METHODS AND MATERIALS Subjects aMCI and healthy controls with no cognitive impairment were recruited by a neurological expert in dementia from the McGill Centre for Studies in Aging. Initial identification of patients was based on memory complaints substantiated by an informant. A subsequent interview was conducted with a full neurological examination including the standard Mini-Mental State

Examination (MMSE) [15]. Routine blood screening was done to rule out underlying metabolic disorder. All individuals had structural MRI including FLAIR sequences. aMCI was diagnosed using the Petersen criteria [16] which included: (i) memory complaint usually corroborated by an informant; (ii) objective memory impairment for age; (iii) essentially preserved general cognitive function; (iv) largely intact functional activities; and (v) not demented. Healthy controls were selected on basis of their neurological and clinical status. Exclusion criteria included co-morbidity with other neurological disease such as stroke, Parkinson’s disease, other neurodegenerative diseases, etc.; the presence of any major structural abnormalities or signs of major vascular pathology on the MRI evaluation; axis I psychiatric disorder or intellectual disability; use of psychoactive substance; and previous or present use of cholinesterase inhibitor. The study protocol was fully approved by McGill University Research Ethics Committee, and was conducted in accordance with the Helsinki Declaration [17]. All aMCI patients and healthy participants were enrolled in this study after signing a tri-council compliant consent form. Neuropsychological assessment All participants underwent cognitive assessment. Intelligence was estimated using the performance subscale of the Wechsler Abbreviated Intelligence Scale which included Block Design and Matrix Reasoning subtests [18]. Verbal and nonverbal learning and memory were assessed with the Rey Auditory Verbal Learning Test (RAVLT) [19] and Aggie Figures Learning Test (AFLT) [20], respectively. Delayed recall of the Rey Complex Figure was used to assess memory for dually-encodable material [21]. Expressive language was evaluated by the Boston Naming Test (BNT) [22]. Visuospatial construction ability was assessed by the Rey Complex Figure [21]. A number of tests usually associated with executive function were administered. Attention and short-term working memory were examined using the Digit Span subtest (forward and backward) of the Wechsler Adult Intelligence Scale-Third Edition [23]. Divergent thinking was measured by Verbal Fluency (phonemic and semantic fluency) of the Delis–Kaplan Executive Function System (DKEFS), response inhibition and switching between response modalities were assessed by DKEFS Color-Word Interference Test, and set shifting and mental tracking were tested with the DKEFS Trail Making Test [24, 25].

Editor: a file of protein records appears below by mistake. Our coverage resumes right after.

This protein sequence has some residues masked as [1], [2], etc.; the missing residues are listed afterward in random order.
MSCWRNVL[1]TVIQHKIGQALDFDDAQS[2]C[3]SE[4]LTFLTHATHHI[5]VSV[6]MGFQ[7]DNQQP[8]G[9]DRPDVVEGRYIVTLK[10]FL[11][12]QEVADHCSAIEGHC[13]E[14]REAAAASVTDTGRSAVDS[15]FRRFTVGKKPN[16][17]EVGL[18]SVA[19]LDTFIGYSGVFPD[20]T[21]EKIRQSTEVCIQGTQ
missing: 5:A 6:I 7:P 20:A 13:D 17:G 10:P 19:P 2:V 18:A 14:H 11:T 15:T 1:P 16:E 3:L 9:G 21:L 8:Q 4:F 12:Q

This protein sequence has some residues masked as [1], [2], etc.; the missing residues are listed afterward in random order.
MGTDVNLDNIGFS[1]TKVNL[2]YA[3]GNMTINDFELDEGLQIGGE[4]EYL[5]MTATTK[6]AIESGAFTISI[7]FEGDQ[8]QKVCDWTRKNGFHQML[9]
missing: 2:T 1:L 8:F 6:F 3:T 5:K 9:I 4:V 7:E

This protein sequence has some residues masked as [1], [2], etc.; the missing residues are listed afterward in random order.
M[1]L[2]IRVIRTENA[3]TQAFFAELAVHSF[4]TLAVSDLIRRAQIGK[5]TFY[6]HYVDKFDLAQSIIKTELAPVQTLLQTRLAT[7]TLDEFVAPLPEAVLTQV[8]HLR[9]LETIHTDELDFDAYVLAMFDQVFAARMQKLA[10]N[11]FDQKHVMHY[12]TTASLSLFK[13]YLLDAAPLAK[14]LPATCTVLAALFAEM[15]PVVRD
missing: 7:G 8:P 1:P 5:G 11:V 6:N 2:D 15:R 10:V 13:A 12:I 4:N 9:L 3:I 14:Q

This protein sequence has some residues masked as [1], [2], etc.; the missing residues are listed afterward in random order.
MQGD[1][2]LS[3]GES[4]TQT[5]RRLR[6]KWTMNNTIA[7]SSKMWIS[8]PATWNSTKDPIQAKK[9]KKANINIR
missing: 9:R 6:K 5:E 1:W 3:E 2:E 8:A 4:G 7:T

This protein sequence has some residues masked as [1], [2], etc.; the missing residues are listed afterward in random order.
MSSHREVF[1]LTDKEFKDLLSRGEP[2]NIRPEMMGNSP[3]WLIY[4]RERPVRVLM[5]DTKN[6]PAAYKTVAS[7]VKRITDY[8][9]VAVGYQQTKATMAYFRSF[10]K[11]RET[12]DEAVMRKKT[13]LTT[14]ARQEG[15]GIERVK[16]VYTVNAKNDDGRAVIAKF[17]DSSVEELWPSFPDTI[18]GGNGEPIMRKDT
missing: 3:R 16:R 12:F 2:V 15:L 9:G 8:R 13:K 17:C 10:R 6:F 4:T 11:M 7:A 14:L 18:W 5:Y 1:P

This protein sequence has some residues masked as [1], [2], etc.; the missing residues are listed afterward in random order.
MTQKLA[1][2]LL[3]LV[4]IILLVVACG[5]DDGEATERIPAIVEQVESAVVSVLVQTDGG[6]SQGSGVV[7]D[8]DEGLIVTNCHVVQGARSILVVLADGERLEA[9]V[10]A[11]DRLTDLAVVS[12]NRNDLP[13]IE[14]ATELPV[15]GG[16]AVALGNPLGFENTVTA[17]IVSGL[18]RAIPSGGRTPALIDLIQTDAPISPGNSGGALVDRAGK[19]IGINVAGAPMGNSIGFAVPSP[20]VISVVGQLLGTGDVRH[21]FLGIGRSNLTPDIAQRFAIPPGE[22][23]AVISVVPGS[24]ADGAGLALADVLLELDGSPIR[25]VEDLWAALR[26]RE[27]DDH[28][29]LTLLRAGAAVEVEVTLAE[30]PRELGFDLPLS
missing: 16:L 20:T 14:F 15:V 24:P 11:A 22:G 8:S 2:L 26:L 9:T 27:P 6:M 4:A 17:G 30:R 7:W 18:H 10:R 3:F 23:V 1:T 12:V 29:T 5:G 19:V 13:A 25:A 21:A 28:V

L. Wu et al. / Resting State Executive Control Network of aMCI

A composite executive score was calculated by taking the average of the z scores (generated using the healthy aging group as the reference) for backward of digit span, letter fluency, category fluency, inhibition of the Color-Word Interference Test, and letter-number shifting of Trail Making Test. Resting state functional MRI procedures fMRI data acquisition Structural and functional sequences were acquired on a 3.0T Siemens MAGNETOM Trio system, using a 32-channel head coil. Foam pads and earphones were used to reduce head motion and scanner noise. Functional data were collected by using a gradient echo EPI sequence with the following parameters: TR/TE = 2 s/30 ms, 64 × 64 matrix with a 3 × 3 mm2 resolution, 38 interleaved contiguous axial slices covering the whole brain, slice thickness = 3.6 mm, flip angle = 90◦ . Three functional runs (160 volumes each) were acquired for each subject under resting-state condition, i.e., to keep their eyes closed, to remain still, and to refrain from any mental activity. A high-resolution anatomical T1-weighted scan was also acquired with the following parameter: TR/TE = 23 ms/29 ms, 256 × 256 matrix with a 1 × 1 mm3 resolution, 176 contiguous sagittal slices covering the whole brain, flip angle = 9◦ . fMRI data preprocessing The fMRI data were pre-processed using the standard stereotaxic fMRI pre-processing pipeline implemented in the Neuroimaging Analysis Kit (NIAK, http://code.google.com/p/niak/). The first three volumes of each run were discarded to allow the magnetization to reach equilibrium. Each fMRI dataset was corrected for inter-slice differences in acquisition time, rigid body motion, ultra slow time drifts (high-pass filter with a 0.01 Hz cut-off), high temporal frequencies (low-pass filtering with a 0.1 Hz cut-off), and physiological noise [26]. Correction of structured noise using spatial independent component analysis (CORSICA) reduces the spatially structured noise with a highly preponderant influence in well-localized brain areas using a dedicated data driven procedure [26, 27]. This procedure started with a spatial ICA of the fMRI data using the infomax algorithm, initialized using all components of a principal component analysis [28]. The lateral ventricles and basilar artery were then segmented on the structural image of each subject using the non-linear transformation into stereotaxic space combined with tissue segmentation. These regions of